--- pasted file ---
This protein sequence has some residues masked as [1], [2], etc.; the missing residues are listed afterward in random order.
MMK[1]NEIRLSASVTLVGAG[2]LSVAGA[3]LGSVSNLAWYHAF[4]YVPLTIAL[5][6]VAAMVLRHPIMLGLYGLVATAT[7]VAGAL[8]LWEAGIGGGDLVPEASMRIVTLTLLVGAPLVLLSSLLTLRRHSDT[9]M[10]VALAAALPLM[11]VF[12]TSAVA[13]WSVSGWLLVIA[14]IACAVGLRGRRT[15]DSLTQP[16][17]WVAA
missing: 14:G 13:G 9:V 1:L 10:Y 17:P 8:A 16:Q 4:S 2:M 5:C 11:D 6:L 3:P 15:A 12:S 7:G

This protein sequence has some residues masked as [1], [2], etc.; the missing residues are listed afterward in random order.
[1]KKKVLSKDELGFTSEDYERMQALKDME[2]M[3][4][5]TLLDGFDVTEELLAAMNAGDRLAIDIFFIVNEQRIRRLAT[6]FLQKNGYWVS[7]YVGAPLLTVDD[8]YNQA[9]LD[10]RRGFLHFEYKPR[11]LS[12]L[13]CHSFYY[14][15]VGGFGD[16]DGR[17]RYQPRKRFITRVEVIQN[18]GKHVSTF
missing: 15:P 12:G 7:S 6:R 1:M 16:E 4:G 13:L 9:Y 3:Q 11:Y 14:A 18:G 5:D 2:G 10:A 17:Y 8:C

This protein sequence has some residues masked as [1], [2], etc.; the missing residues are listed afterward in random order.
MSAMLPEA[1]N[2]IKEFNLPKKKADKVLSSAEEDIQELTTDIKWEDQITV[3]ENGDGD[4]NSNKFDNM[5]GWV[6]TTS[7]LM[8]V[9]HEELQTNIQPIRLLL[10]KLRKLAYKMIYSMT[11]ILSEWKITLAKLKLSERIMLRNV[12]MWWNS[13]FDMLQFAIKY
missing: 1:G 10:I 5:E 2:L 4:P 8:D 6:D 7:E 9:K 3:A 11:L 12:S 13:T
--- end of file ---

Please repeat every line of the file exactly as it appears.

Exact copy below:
This protein sequence has some residues masked as [1], [2], etc.; the missing residues are listed afterward in random order.
MMK[1]NEIRLSASVTLVGAG[2]LSVAGA[3]LGSVSNLAWYHAF[4]YVPLTIAL[5][6]VAAMVLRHPIMLGLYGLVATAT[7]VAGAL[8]LWEAGIGGGDLVPEASMRIVTLTLLVGAPLVLLSSLLTLRRHSDT[9]M[10]VALAAALPLM[11]VF[12]TSAVA[13]WSVSGWLLVIA[14]IACAVGLRGRRT[15]DSLTQP[16][17]WVAA
missing: 14:G 13:G 9:V 1:L 10:Y 17:P 8:A 16:Q 4:S 2:M 5:C 11:D 6:L 3:P 15:A 12:S 7:G

This protein sequence has some residues masked as [1], [2], etc.; the missing residues are listed afterward in random order.
[1]KKKVLSKDELGFTSEDYERMQALKDME[2]M[3][4][5]TLLDGFDVTEELLAAMNAGDRLAIDIFFIVNEQRIRRLAT[6]FLQKNGYWVS[7]YVGAPLLTVDD[8]YNQA[9]LD[10]RRGFLHFEYKPR[11]LS[12]L[13]CHSFYY[14][15]VGGFGD[16]DGR[17]RYQPRKRFITRVEVIQN[18]GKHVSTF
missing: 15:P 12:G 7:S 6:R 1:M 16:E 4:G 13:L 9:Y 3:Q 11:Y 14:A 18:G 5:D 2:G 10:A 17:Y 8:C

This protein sequence has some residues masked as [1], [2], etc.; the missing residues are listed afterward in random order.
MSAMLPEA[1]N[2]IKEFNLPKKKADKVLSSAEEDIQELTTDIKWEDQITV[3]ENGDGD[4]NSNKFDNM[5]GWV[6]TTS[7]LM[8]V[9]HEELQTNIQPIRLLL[10]KLRKLAYKMIYSMT[11]ILSEWKITLAKLKLSERIMLRNV[12]MWWNS[13]FDMLQFAIKY
missing: 1:G 10:I 5:E 2:L 4:P 8:D 6:D 7:E 9:K 3:A 11:L 12:S 13:T